So does the discussion above take us any closer to answering the question at the top of this posting?  Bottom line, how do we think we measure up on meeting our original intentions?

Well when you go back to all those things like dissemination, connecting thinking, building knowledge, we’re still trying to do all these things but objectively speaking, if you wanted to measure, how would you measure the extent to which thinking has been connected,  the extent to which we’ve built new knowledge, the extent to which we’ve built new partnerships, etc? (team member/blogger)

That’s a good question. We certainly talked through these ideas to a greater extent than I can convey in this blogposting, but now I’m interested in hearing what you think….

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Shifting Thinking: The Making of.. (Part 1)

March 15th, 2010

As part of our process for writing our forthcoming AERA paper, we recently convened a group interview with some of our colleagues to talk about the backstory of this site (shiftingthinking.org). (I’ve also read some of the old meeting notes going back the last couple of years). It’s interesting to see how the idea, goals, and hopes that got the process rolling might have changed, evolved, or developed over time, and which key moments and turning points have contributed to shiftingthinking.org’s present incarnation.

Shiftingthinking is one of the most complex and open-ended projects we’ve done at NZCER, and it’s very hard (well, probably impossible) to represent the complete backstory, but I will attempt to give a partial account, and invite others who’ve been part of this journey to correct or contradict it as they see fit.

Very briefly, the idea(s) that led to shiftingthinking was/were born as a collaborative project between NZCER and another organisation (“other horizons”) in approximately 2007-2008. At that time the project had different working name (“Thinking Things Through” or T3), and was:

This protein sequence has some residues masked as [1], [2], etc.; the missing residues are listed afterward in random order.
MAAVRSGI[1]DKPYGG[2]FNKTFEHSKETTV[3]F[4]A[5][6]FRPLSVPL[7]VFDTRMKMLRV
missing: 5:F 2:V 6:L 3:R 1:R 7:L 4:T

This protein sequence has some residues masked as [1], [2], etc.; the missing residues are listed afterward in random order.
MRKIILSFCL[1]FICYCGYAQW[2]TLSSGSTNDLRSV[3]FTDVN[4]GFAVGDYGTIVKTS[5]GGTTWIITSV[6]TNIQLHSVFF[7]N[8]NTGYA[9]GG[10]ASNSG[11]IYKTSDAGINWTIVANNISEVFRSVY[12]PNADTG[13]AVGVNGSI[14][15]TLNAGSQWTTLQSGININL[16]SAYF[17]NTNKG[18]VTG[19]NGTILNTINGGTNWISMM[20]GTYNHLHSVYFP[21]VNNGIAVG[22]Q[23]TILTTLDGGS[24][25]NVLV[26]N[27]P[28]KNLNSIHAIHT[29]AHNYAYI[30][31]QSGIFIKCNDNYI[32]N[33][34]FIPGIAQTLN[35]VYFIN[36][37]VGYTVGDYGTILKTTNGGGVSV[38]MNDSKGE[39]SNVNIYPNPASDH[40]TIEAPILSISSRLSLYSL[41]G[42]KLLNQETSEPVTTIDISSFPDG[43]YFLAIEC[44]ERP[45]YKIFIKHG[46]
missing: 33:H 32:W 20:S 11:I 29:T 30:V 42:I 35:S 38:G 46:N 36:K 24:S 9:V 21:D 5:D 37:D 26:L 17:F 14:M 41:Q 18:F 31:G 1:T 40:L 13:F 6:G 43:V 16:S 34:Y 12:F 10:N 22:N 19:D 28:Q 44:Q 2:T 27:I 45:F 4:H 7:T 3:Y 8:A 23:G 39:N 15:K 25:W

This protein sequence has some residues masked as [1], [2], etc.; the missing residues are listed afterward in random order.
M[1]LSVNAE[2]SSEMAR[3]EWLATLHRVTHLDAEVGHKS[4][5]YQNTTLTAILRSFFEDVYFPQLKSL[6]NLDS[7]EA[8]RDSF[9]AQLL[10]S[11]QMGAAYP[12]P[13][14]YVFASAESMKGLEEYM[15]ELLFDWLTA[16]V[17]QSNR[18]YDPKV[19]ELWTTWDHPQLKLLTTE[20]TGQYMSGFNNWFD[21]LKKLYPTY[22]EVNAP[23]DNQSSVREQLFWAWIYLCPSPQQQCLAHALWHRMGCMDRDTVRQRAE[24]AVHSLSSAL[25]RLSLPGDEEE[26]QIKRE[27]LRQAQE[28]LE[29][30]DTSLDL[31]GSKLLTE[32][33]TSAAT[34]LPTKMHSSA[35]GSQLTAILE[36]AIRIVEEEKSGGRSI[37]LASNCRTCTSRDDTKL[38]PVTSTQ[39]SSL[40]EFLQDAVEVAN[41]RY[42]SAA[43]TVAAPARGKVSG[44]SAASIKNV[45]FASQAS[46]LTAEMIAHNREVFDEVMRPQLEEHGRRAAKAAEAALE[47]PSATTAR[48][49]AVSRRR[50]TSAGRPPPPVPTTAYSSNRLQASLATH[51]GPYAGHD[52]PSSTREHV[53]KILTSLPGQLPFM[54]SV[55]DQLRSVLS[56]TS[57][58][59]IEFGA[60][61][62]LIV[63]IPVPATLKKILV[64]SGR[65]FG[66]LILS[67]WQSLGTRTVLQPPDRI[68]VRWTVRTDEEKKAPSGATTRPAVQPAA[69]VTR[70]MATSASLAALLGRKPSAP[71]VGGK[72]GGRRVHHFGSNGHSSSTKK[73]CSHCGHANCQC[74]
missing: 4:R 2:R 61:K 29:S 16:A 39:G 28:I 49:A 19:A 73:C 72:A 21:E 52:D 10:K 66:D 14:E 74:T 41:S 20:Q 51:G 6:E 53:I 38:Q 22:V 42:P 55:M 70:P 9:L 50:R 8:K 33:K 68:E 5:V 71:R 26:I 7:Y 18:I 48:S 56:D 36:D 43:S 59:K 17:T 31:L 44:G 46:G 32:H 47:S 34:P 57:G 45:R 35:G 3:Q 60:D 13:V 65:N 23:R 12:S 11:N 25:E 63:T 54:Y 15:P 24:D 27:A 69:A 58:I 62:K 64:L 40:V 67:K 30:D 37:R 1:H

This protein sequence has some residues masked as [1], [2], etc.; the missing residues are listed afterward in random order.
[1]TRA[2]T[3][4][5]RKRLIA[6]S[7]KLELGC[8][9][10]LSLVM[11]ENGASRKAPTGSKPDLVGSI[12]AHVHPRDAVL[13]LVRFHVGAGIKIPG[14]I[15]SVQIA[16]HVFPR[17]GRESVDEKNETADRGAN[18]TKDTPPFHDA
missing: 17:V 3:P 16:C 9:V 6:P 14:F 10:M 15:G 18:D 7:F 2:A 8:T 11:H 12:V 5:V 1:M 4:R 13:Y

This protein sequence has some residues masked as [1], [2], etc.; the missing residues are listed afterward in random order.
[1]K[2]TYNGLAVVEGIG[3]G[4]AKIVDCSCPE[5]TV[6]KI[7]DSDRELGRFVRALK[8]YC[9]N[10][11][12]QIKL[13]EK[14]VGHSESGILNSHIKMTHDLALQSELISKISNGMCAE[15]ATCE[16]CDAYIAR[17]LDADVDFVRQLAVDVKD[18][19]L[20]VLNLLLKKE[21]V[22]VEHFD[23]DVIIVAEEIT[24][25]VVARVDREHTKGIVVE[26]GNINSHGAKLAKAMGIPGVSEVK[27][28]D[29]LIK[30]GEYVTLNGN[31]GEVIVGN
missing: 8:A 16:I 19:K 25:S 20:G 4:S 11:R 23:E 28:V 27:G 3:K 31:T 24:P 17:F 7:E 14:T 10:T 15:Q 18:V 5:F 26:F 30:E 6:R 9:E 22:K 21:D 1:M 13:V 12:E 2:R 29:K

designed to connect thinking, generate knowledge, build new partnerships, and develop innovations related to the question: ‘how can educators conditioned by 20th century thinking and structures understand and meet the needs of learners in the 21st century?

There were lots of discussions and working documents written by the group of people who were shaping T3, as they thought deeply about what their goals were, whether they all shared and understood the same set of goals, and how to build a website that would support these goals. By June 2008, NZCER had written a proposal that outlined the essence of the project. As an organisation, we were excited by the potential for this project to:

  • consolidate and integrate some of our recent work streams;
  • explore/develop a more “21st century” approach to engaging people to take their thinking and practice forward in education (i.e. moving away from “telling” people how to think in 21st century ways, to modelling 21st century thinking with educators and possibly all kind of other people)
  • explore what it actually looks like/what happens when you (try to) build something to enable “dialogue” and “conversation” and  thinking  “in the spaces between” people and ideas
  • broaden our networks and take these conversations international – “We want to explore new forums for debate, dissemination, dialogue and feedback between the researcher, practitioner and professional development communities, in New Zealand and in the international context”

There were a variety of other ideas and questions in this mix, for example, about the nature of change we want or expect to happen, the role of theory, and the kind of theory that ought to structure or shape the site, who the audience(s) might be, and how they might be engaged into this project with us, and what kind of relationships/partnerships we might want to created in and through the project’s development.  These are, in fact, the “hard” questions which I think we have grappled with throughout this project’s history. We definitely have some very strong ideas (individually and collectively), but I’m not sure we yet have definitive answers. I’ll dodge the bullet and set those questions/issues aside for now, and perhaps try to delve into these (or invite one or more of my colleagues to do so?) in a later posting.